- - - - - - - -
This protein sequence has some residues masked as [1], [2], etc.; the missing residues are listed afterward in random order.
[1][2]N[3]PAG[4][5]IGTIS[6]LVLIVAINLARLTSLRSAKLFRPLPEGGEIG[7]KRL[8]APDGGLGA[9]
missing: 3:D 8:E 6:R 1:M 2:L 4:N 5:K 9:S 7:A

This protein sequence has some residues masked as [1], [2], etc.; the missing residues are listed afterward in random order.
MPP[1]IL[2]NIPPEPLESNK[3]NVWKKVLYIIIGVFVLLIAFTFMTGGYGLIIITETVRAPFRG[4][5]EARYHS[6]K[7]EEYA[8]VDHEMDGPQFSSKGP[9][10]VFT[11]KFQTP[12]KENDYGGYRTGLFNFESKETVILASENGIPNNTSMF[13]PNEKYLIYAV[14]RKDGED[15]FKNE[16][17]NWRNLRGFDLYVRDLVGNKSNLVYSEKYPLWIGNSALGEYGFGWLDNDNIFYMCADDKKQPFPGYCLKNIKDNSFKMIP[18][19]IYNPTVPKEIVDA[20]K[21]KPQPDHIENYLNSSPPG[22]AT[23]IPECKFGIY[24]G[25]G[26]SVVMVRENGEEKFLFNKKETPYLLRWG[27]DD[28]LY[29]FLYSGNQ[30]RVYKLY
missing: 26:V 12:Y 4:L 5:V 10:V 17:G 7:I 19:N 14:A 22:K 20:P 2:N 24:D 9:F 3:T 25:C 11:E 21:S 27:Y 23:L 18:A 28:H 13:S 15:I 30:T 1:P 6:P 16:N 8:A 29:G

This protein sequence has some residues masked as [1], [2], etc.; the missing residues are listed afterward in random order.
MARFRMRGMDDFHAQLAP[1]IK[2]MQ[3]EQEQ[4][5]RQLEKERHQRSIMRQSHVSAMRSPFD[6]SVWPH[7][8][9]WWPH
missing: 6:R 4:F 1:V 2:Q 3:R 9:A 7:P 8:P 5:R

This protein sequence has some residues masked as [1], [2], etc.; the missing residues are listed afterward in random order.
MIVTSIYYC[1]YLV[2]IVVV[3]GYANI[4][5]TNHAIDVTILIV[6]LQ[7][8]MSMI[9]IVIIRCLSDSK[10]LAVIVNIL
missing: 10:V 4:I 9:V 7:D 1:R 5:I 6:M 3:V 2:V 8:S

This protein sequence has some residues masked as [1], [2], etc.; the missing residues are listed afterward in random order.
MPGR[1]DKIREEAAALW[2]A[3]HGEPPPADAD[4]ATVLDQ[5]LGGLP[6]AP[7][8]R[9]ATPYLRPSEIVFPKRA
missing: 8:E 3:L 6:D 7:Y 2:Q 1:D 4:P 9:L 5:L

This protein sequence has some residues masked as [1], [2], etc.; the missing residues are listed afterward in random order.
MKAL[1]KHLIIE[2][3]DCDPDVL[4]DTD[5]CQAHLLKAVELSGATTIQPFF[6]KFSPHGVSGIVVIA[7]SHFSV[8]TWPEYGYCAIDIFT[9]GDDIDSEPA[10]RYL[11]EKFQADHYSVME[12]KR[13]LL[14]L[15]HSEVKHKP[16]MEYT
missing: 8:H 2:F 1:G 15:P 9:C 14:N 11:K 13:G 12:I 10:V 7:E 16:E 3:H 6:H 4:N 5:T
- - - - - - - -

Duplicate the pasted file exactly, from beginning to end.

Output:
This protein sequence has some residues masked as [1], [2], etc.; the missing residues are listed afterward in random order.
[1][2]N[3]PAG[4][5]IGTIS[6]LVLIVAINLARLTSLRSAKLFRPLPEGGEIG[7]KRL[8]APDGGLGA[9]
missing: 3:D 8:E 6:R 1:M 2:L 4:N 5:K 9:S 7:A

This protein sequence has some residues masked as [1], [2], etc.; the missing residues are listed afterward in random order.
MPP[1]IL[2]NIPPEPLESNK[3]NVWKKVLYIIIGVFVLLIAFTFMTGGYGLIIITETVRAPFRG[4][5]EARYHS[6]K[7]EEYA[8]VDHEMDGPQFSSKGP[9][10]VFT[11]KFQTP[12]KENDYGGYRTGLFNFESKETVILASENGIPNNTSMF[13]PNEKYLIYAV[14]RKDGED[15]FKNE[16][17]NWRNLRGFDLYVRDLVGNKSNLVYSEKYPLWIGNSALGEYGFGWLDNDNIFYMCADDKKQPFPGYCLKNIKDNSFKMIP[18][19]IYNPTVPKEIVDA[20]K[21]KPQPDHIENYLNSSPPG[22]AT[23]IPECKFGIY[24]G[25]G[26]SVVMVRENGEEKFLFNKKETPYLLRWG[27]DD[28]LY[29]FLYSGNQ[30]RVYKLY
missing: 26:V 12:Y 4:L 5:V 10:V 17:G 7:I 19:N 14:A 22:K 20:P 2:N 24:D 9:F 3:T 25:C 11:E 21:S 27:Y 23:L 18:A 28:H 13:S 15:I 30:T 1:P 6:P 16:N 8:A 29:G

This protein sequence has some residues masked as [1], [2], etc.; the missing residues are listed afterward in random order.
MARFRMRGMDDFHAQLAP[1]IK[2]MQ[3]EQEQ[4][5]RQLEKERHQRSIMRQSHVSAMRSPFD[6]SVWPH[7][8][9]WWPH
missing: 6:R 4:F 1:V 2:Q 3:R 9:A 7:P 8:P 5:R

This protein sequence has some residues masked as [1], [2], etc.; the missing residues are listed afterward in random order.
MIVTSIYYC[1]YLV[2]IVVV[3]GYANI[4][5]TNHAIDVTILIV[6]LQ[7][8]MSMI[9]IVIIRCLSDSK[10]LAVIVNIL
missing: 10:V 4:I 9:V 7:D 1:R 5:I 6:M 3:V 2:V 8:S

This protein sequence has some residues masked as [1], [2], etc.; the missing residues are listed afterward in random order.
MPGR[1]DKIREEAAALW[2]A[3]HGEPPPADAD[4]ATVLDQ[5]LGGLP[6]AP[7][8]R[9]ATPYLRPSEIVFPKRA
missing: 8:E 3:L 6:D 7:Y 2:Q 1:D 4:P 9:L 5:L

This protein sequence has some residues masked as [1], [2], etc.; the missing residues are listed afterward in random order.
MKAL[1]KHLIIE[2][3]DCDPDVL[4]DTD[5]CQAHLLKAVELSGATTIQPFF[6]KFSPHGVSGIVVIA[7]SHFSV[8]TWPEYGYCAIDIFT[9]GDDIDSEPA[10]RYL[11]EKFQADHYSVME[12]KR[13]LL[14]L[15]HSEVKHKP[16]MEYT
missing: 8:H 2:F 1:G 15:P 9:C 14:N 11:K 13:G 12:I 10:V 7:E 16:E 3:H 6:H 4:N 5:T